Try navigating to one of the other links.

If we try looking in the terminal, we’re not actually going to see another logged instance of pathname.

Terminal showing only 1 request logged with pathname

This is where we have a problem with trying to access the pathname on the server.

Our Layout only renders once on the server. When we navigate around to other pages within our layout, that’s all getting managed from the client without our Layout having to rerender.

Vercel themselves recommends not doing this for that exact reason.

So how can we handle this?

Getting a Page’s Current Path with usePathname

The good news is that Next.js has a solution, though it comes with a caveat.

We have access to the usePathname hook which gives us exactly what we need.

But we’ll need to opt in our component hat uses usePathname as a client component (as well as the component tree) to use it.

Note: Opting into client components “is not a bad thing” but it comes with potential implications, especially considering opting into an entire layout and its tree as a client component. But we’ll see how we can address this.

First, let’s add the "use client"; directive to the top of our layout.tsx file.

Next import usePathname with:

import { usePathname } from 'next/navigation'

With it imported, we can now access the pathname at the top of our Layout:

const pathname = usePathname();

And finally, we can now update our links so that we can dynamically style the links differently based on the current path.

For instance, if we were using Tailwind, it might look like:

  <Link className={pathname === '/page-1' ? 'color-white bg-blue-500' : ''} href="/page-1">
    Page 1

pathname will reflect the current path on first load and whenever we change pages, so when we’re on the page defined, we’ll get those styles applied.

Active link styled differently in sidebar

But this doesn’t feel right, we just opted in our entire tree under layout.tsx as a client tree, can we avoid that?

Yes! We can abstract our sidebar into a new component, opt that component into a client tree, and get the best of both worlds.

First off, let’s remove the "use client"; directive and usePathname import from layout.tsx.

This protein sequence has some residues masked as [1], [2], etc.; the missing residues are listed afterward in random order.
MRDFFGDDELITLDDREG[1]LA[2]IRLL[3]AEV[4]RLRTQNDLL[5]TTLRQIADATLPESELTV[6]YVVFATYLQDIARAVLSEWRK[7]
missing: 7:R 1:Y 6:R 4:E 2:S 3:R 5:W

Next, let’s create a new component wherever you prefer to create your components. I like to maintain mine inside of src/components.

Create a new file Sidebar.tsx and inside add:

"use client";

import Link from 'next/link';
import { usePathname } from 'next/navigation';

export default function Sidebar({ links }: { links: Array<Record<string, string>>}) {
  const pathname = usePathname();
  return (
      { => {
        const isActive = pathname === link.path;
        return (
          <li key={`${link.label}-${link.path}`}>
            <Link className={isActive ? 'color-white bg-blue-500' : ''} href={link.path}>
              { link.label }

Here we’re creating a component that takes in a prop of links which will be an array of objects including a path and a label.

Those links are mapped out, creating a new link list item in an unordered list.

We’re using the usePathname hook like we did earlier to access the pathname and determine if our path is active. If it is, we apply the same styles as before.

Note that this is a client component as we have our "use client"; directive at the top.

Back inside of our layout.tsx file, we can now import that component:

import Sidebar from '@/components/Sidebar';

And use it to render our links:

      label: 'Page 1',
      path: '/page-1',
      label: 'Page 2',
      path: '/page-2',

And when we refresh our page, we should still see our active link! But this time, only our Sidebar component has opted into a client component, leaving the rest of our Layout tree’s branches in tact as server components (assuming they were to begin with!).

Tip: You could also use the “donut” pattern depending on your use case like this example from the Vercel team.

Figuring out how to navigate between client and server components in some ways feels simple yet complex in others, but as time goes on we’ll see more patterns emerge helping us to rethink the challenges we’re trying to solve.

Thanks for everyone who chimed in on Twitter to help get to this solution!